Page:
Obviously the ability to easily share music is a luxury independent artists want, and with the success of SoundCloud, MediaFire, YouTube, Vimeo, Flickr, Facebook, Twitter, Myspace (back in the day), the free exchange of ideas is very important to both the artist and the consumer. But it's not the independent artist who is pulling tracks from these sites. It's not the independent labels stuffing ads onto YouTube. It's not the consumer who took down the Pirate Bay.

The simple answer is, it hurts the very people it is looking to serve. By letting your music be held and distributed through these means, you are not only feeding the machine that is helping constrict the free exchange of ideas we all have come to take for granted, you are in turn, hurting the independent community; i.e., record stores, blogs and even the artist. If we're all streaming from SoundCloud — no matter if it's from the pages of Impose, Raven Sings the Blues, your own personal blog or even a site as large as Pitchfork or Rolling Stone — we are all under the umbrella of Apple. And to make matters worse, with SoundCloud you're doing it without any payback.

Sure, they're providing a platform for easy accessible free exchange, but was that ever part of the problem? Going back through the legal battles of the last decade, the problem wasn't access to music, but how to limit the access. It now seems as though the very powerful have come to the conclusion that they can't limit the access, so they might as well try to control the outlets.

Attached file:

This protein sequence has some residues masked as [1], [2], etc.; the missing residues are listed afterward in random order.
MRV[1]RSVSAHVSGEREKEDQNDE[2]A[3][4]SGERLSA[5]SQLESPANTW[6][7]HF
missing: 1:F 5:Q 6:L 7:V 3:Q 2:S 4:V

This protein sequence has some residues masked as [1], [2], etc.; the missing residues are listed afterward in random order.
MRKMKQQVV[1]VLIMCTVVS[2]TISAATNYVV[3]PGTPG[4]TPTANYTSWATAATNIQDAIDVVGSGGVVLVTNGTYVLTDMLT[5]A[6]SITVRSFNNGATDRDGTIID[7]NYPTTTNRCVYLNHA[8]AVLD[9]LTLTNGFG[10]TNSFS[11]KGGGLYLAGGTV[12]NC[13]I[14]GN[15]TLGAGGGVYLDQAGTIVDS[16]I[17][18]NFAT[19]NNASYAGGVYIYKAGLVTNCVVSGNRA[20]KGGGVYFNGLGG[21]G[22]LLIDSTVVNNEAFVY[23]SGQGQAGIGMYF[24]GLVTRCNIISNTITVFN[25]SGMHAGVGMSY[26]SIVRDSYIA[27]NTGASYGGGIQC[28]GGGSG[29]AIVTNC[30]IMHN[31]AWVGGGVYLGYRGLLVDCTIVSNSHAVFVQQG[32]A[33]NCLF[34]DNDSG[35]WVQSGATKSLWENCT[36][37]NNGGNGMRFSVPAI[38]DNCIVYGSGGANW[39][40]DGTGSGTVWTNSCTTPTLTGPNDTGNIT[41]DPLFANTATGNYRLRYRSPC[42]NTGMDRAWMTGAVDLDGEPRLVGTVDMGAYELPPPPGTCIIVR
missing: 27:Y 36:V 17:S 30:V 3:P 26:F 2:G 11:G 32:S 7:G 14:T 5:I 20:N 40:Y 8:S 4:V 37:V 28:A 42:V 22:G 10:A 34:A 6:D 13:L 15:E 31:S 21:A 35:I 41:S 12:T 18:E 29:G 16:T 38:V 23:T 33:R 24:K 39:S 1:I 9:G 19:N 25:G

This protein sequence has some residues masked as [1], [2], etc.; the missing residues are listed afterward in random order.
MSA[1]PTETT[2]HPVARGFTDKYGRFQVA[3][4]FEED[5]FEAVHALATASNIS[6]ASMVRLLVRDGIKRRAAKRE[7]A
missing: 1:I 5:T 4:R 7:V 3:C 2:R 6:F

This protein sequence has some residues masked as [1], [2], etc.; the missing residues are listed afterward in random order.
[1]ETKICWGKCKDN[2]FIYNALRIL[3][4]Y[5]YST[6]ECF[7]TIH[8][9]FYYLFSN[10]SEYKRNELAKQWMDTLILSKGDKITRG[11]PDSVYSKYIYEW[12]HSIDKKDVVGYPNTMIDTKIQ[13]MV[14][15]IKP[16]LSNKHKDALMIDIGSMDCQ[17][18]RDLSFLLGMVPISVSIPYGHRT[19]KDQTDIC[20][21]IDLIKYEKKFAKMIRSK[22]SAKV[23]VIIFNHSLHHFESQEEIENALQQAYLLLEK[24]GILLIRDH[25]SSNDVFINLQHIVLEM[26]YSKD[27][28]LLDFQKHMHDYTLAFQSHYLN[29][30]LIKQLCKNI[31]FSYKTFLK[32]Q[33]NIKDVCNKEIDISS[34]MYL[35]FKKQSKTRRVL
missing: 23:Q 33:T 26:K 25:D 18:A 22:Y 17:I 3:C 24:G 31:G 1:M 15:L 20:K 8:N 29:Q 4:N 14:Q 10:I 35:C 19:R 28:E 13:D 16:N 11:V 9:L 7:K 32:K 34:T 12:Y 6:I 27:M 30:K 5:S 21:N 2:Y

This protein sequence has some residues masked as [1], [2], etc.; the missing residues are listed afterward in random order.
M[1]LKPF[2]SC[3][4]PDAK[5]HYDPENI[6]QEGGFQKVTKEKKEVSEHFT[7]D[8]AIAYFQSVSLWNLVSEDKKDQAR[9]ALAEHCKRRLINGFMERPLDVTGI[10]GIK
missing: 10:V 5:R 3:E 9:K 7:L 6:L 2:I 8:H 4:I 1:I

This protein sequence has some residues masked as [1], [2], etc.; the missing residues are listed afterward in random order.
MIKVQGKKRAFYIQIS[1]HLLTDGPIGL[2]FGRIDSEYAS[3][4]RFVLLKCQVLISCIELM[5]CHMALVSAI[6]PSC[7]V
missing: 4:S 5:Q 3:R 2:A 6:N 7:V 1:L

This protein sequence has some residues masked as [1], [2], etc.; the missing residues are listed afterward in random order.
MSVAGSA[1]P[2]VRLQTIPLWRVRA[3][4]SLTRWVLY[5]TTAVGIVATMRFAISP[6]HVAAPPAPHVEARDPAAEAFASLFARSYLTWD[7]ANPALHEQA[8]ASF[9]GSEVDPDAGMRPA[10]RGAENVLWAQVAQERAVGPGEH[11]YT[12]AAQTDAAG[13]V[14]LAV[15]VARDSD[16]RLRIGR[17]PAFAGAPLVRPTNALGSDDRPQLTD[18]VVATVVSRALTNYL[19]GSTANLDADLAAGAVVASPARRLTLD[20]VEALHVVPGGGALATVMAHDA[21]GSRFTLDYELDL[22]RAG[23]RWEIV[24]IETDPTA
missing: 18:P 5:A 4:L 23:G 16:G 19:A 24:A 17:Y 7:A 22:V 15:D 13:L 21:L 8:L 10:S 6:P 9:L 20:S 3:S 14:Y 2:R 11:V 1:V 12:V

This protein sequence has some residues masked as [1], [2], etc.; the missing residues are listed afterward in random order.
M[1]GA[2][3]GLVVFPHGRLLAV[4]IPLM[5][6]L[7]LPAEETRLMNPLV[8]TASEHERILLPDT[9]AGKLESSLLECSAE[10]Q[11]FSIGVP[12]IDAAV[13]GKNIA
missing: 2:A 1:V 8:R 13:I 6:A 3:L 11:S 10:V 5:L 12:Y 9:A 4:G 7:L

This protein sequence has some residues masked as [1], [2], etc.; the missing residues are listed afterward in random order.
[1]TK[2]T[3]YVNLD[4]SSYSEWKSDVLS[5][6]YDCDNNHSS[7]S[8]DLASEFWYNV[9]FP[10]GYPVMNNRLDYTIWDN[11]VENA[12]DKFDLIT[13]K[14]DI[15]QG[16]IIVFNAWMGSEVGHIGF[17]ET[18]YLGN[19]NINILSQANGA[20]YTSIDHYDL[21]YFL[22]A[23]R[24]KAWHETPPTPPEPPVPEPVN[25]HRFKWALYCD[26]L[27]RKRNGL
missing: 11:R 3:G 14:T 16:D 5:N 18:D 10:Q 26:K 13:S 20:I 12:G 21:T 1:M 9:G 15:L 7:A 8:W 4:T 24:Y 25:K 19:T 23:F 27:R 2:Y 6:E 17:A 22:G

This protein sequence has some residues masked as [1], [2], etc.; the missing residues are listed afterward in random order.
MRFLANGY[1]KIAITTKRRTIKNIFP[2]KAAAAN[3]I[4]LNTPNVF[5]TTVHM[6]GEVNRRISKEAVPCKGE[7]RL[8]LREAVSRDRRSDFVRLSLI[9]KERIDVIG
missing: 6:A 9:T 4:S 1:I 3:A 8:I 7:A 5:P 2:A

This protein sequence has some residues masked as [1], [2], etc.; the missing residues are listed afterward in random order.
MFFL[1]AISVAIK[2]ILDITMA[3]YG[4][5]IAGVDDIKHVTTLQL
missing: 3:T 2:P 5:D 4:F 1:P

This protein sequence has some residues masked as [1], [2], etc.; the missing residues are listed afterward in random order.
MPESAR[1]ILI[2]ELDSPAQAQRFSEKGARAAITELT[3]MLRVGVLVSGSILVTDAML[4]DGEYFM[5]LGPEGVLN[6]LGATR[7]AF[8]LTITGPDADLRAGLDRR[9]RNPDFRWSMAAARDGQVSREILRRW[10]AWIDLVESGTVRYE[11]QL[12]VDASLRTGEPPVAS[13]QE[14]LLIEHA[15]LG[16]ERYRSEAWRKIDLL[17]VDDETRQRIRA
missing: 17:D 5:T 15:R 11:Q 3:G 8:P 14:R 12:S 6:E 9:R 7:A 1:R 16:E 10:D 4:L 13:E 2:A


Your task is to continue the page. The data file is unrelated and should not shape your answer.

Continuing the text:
This is very similar to when CDs became the norm. Claiming the music industry was “dying” from consumer cassette tape duping, CDs were ushered in by the major labels. Because the technology was new and relatively unknown, despite only costing about $1 to make they were sold for upwards of $20. The independent community — while slow to accept it — were forced to compete with similar sticker prices. This in turn hurt independent retailers who couldn't afford the exorbitant wholesale costs. It hurt the labels who couldn't compete without drastically slashing prices. And it primarily benefited the labels and companies who could afford a large enough budget to both market and support these prices.

The result? The era of large retail chains who would only carry the most popular (i.e., major label) albums became the main — and in some towns — the only outlets for music. Compare that to the first decade of this millennium. Major labels crying they're going broke and major retail chains closing and/or shrinking their music catalog, while boutique stores, vinyl and collector pieces, indie labels, and most importantly, the number of independent artists we were given access to, exploded.

Again, it's not an issue of corporations vs, the indies, it's making a conscious decision to support the community that supports you. If Eminem is on Universal, it makes sense for him to promote himself through Universal music channels. But my guess is a very small percentage of people who are using SoundCloud have ever spoken to, let alone worked with, anyone from Apple.

Obviously at some point there will be an independent source that rivals and mirrors a SoundCloud model. And at some point the government will also institute a federal royalty rate for streamed music. When that happens, I will be able to support this system knowing the scale is the same across the board. Until then, unless you work for the company offering the streaming services, you should stick to giving away the good ol' fashioned mp3.